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  9. Butchpfd Well-Known Member

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    Logistics was a large reason the Asiatic Fleet never got as large as it should have been. Cavite was just too small, and Subic bay and Miriavales expansion was restricted by the naval treaties until the late 1930s. Then the fleet could not really deploy only 2 Destroyer tenders just enough for the ships they had, 2 oilers, one committed to transporting oil from refineries, no ammunition ship, no dedicated Repair ship.. It came down to not enough logistics ships, or military cargo ships running the Hawaii to P.I. route.
     
  10. Threadmarks: Story 1388

    fester Well-Known Member

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    Pasuruan, Java June 14, 1942

    A dozen Zeroes based on Bali circled overhead. The convoy had arrived just after midnight and work gangs of civilians had been kept waiting at rifle point since the previous night fall. Smaller ships pulled into the shipping channel and came alongside where they were directly unloaded. A pair of light cruisers and a quartet of destroyers were slowly patrolling outside of the silty shallow harbor as the heavier ships waited for lighters to unload.

    By noontime, the first convoys of captured trucks headed to the front carrying shells and rice to the infantry regiments that were stuck in the outer edges of the only good deep water port in the eastern half of Java. By nightfall, bicycle brigades were towing even more crates and sacks to the front. A few times during the day, Dutch, Australian, American and British bombers attacked. Only once was it reasonably successful as a dozen Dutch Wildcats covering two squadrons of B-23 bombers distracted the protective fighters (this time from Zuikaku) long enough for the medium bombers to sink a single coaster. Half the Grummans would never fly again, but that success was the highwater mark as the five Japanese carriers maintained a protective bubble from their position 80 miles off-shore.
     
  11. Threadmarks: Story 1389

    fester Well-Known Member

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    San Diego, California June 15, 1942

    USS Arizona and USS Nevada had three old destroyers in front of them. Chief Swanson wiped his brow as he adjusted to his new role as the senior chief for his old war wagon. Half of the crew that had been aboard the battleship during the attack on Pearl Harbor had left the ship. Some were buried in the cemetery at Pearl Harbor, a few were still in the hospital. Most had returned to the mainland when Arizona entered San Francisco Bay for repairs and modernization. New construction for the fleet needed experienced men. The goat locker had lost a decade of age and almost as much experience until he was the senior man to ride herd on the fresh drafts of school and shored trained sailors.

    The months in the yard had not been wasted. Training ashore was rigorous. Hollywood set designers had made turrets and firefighting rigs and control rooms. Anti-aircraft gunners familiarized themselves with the new Bofors that had been placed on any flat surface. Since the battleship had been released from the yard, she had eleven days of firing practice at sea, salvoes at 27,000 yards were now tightly grouped in 200 yard spreads and usually straddling by the third shot without radar and the second with radar assistance.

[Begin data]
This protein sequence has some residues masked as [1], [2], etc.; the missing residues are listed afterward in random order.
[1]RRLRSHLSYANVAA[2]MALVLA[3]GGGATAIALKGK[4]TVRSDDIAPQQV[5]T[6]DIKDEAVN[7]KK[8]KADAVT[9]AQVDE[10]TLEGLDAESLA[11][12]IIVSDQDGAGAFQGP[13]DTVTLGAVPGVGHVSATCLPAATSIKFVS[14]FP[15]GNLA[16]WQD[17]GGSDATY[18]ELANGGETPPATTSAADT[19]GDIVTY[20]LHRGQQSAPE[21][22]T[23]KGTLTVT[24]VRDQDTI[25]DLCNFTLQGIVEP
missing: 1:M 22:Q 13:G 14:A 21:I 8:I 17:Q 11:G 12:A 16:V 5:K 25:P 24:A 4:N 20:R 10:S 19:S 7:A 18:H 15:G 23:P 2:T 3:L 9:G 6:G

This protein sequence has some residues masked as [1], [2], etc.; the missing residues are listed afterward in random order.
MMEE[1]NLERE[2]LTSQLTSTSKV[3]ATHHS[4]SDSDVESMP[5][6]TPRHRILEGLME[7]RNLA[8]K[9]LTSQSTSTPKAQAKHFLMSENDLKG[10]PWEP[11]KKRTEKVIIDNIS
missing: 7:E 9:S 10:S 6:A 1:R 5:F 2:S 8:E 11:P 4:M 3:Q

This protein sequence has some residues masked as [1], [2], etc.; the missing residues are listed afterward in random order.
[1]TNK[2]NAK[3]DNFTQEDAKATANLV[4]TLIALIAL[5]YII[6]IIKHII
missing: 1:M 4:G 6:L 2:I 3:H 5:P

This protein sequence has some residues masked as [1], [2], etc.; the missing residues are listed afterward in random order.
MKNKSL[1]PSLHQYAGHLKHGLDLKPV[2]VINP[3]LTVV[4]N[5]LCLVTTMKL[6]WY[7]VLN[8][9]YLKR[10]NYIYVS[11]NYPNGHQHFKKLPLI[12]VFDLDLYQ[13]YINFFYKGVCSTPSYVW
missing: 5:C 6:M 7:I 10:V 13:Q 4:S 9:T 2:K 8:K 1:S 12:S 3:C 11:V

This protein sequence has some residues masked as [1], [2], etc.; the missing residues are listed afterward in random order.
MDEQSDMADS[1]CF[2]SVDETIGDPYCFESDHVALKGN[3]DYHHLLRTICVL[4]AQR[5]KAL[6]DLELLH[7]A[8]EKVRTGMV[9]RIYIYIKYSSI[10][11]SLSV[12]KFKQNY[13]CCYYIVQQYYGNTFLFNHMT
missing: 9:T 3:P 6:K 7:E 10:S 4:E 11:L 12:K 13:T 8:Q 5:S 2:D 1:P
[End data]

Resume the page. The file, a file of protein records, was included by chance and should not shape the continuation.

They were going back to war again. He had not been told his orders but the Pacific Fleet was getting its licks in when and where it could. The battle line was slowly rebuilding itself, eight Standards would soon be available at Pearl Harbor and one modern ship was gallivanting with the carriers. Rumors were swirling that at least Washington and perhaps Massachusetts would soon use the Canal to give the Pacific fleet a fast wing for the decisive battle.

    A few minutes later, the quiet chief said a few short words of observation and suggestion to a brand new ensign. That ensign earned himself some credit in the the chief's book when he thanked the man old enough to be his father for the good advice before publicly praising his division for a good turn on the last exercise. Hours later in the goat locker, Swanson smiled again as he heard from another chief that the same ensign had been using his chiefs' knowledge and wisdom to solve the few problematic men in his division. That young boy might be worth the time to develop.
     
    Last edited: May 17, 2018
  12. Viper91 Donor

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    One note, prior to 1958, the ranks of Senior Chief Petty Officer and Master Chief Petty Officer did not exist in the US Navy. Those ranks where not established until 1958. Chief Petty Officer, E-7, was the highest enlisted rank a sailor could obtain.

    https://en.wikipedia.org/wiki/Chief_petty_officer_(United_States)

    https://www.gpo.gov/fdsys/pkg/STATUTE-72/pdf/STATUTE-72-Pg122-2.pdf

    Prior to that, if a Chief Petty Officer wanted to somehow move up into a higher paying job or position of authority, he would have to look at the Warrant Officer/Chief Warrant Officer path, which at the time only had two paygrades, or becoming a regular commissioned officer.

    That or of course become a limited duty officer, though he'd only be eligible to advance as far as a Lieutenant (O-3)

    https://en.wikipedia.org/wiki/Limited_duty_officer
     
    Last edited: May 17, 2018
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  13. mudhead Little-Known Member